After 24 years at the helm of the Houston Rockets organization, owner Leslie Alexander has announced that the team is going up for sale in a move that shocked the league, and even many Rocket executives.
“It’s been my great joy and honor to own the Houston Rockets for the past 24 years,” said Alexander. “I’ve had the incredible opportunity to witness true greatness through the players and coaches who have won championships for the city, been named to All-Star and All-NBA teams, enshrined in the Basketball Hall of Fame, and done so much for our franchise and our fans. And the Houston community has been home to me; I will continue to support the charities I have made commitments to throughout the years. I’ll always have a special place in my heart for the fans, partners, city officials, and employees who care so deeply for this team.”
Alexander purchased the Rockets franchise back on July 30, 1993, for $85 million, and the team won back-to-back championships during the 1993-1994 and 1994-1995 seasons. Alexander’s decision comes at an interesting time as the Rockets look better than they have in years with Chris Paul (and most likely Carmelo Anthony) joining James Harden this offseason.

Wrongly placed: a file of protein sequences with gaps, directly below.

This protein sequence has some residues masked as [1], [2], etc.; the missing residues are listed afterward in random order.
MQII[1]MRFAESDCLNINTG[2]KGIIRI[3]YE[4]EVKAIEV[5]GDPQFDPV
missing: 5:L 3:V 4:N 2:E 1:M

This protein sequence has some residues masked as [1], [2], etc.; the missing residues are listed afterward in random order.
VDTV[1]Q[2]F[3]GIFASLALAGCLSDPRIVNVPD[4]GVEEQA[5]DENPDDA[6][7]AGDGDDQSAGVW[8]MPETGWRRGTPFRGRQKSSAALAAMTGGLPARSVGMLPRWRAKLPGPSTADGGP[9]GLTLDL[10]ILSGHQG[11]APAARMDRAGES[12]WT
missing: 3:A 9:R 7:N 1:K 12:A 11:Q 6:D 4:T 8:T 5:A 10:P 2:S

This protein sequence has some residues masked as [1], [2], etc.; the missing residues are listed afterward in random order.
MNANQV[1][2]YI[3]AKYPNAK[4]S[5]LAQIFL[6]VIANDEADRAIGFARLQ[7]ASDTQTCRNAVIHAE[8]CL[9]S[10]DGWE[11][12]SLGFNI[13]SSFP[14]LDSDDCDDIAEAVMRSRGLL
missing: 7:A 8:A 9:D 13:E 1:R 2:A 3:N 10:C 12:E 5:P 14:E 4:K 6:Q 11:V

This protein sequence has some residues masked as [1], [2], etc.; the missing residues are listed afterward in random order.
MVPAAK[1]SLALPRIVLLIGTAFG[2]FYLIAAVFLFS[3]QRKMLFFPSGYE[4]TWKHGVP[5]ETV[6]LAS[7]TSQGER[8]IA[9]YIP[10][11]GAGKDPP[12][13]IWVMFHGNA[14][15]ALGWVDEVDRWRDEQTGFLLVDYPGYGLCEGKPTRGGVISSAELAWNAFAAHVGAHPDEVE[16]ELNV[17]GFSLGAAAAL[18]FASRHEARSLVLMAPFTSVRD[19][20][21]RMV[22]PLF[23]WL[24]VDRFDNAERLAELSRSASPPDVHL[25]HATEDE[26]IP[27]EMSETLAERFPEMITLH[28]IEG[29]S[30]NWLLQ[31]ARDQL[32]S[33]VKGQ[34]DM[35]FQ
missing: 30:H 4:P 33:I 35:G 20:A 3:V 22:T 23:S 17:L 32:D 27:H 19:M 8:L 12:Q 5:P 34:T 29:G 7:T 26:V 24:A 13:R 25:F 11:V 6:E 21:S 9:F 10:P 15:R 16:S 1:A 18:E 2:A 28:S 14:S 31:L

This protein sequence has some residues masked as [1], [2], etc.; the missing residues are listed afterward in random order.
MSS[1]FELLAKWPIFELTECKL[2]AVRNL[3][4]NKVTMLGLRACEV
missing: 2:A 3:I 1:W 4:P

“I’ve made this decision after much deliberation with my family and friends, and do so knowing the franchise is in great shape with the players, coaches, and management team in place,” continued Alexander. “CEO Tad Brown will oversee the sales process with the league office, supported by my management team.”
Despite the championship drought since 1995, the Rockets have the second-most winning seasons since Alexander purchased the team in 1993, including the fifth-highest winning percentage at .569. The team has seen a number of stars come and go over the past 24 seasons, including Steve Francis, Clyde Drexler, Hakeem Olajuwon, Tracy McGrady, Yao Ming, James Harden, and, now, Chris Paul.
The Rockets have made 16 trips to the playoffs in the 24 seasons under Alexander, making the franchise a coveted a team with a track-record of winning. Because Alexander has not put a timeline on the sale, the team is expected to fetch upwards of $2 billion when all is said and done.
That’s over 23 times what he originally paid for the team back in 1993. Not a bad return if you ask me.
Yao Ming has been quick to let it be known he’s not interested in purchasing the Rockets.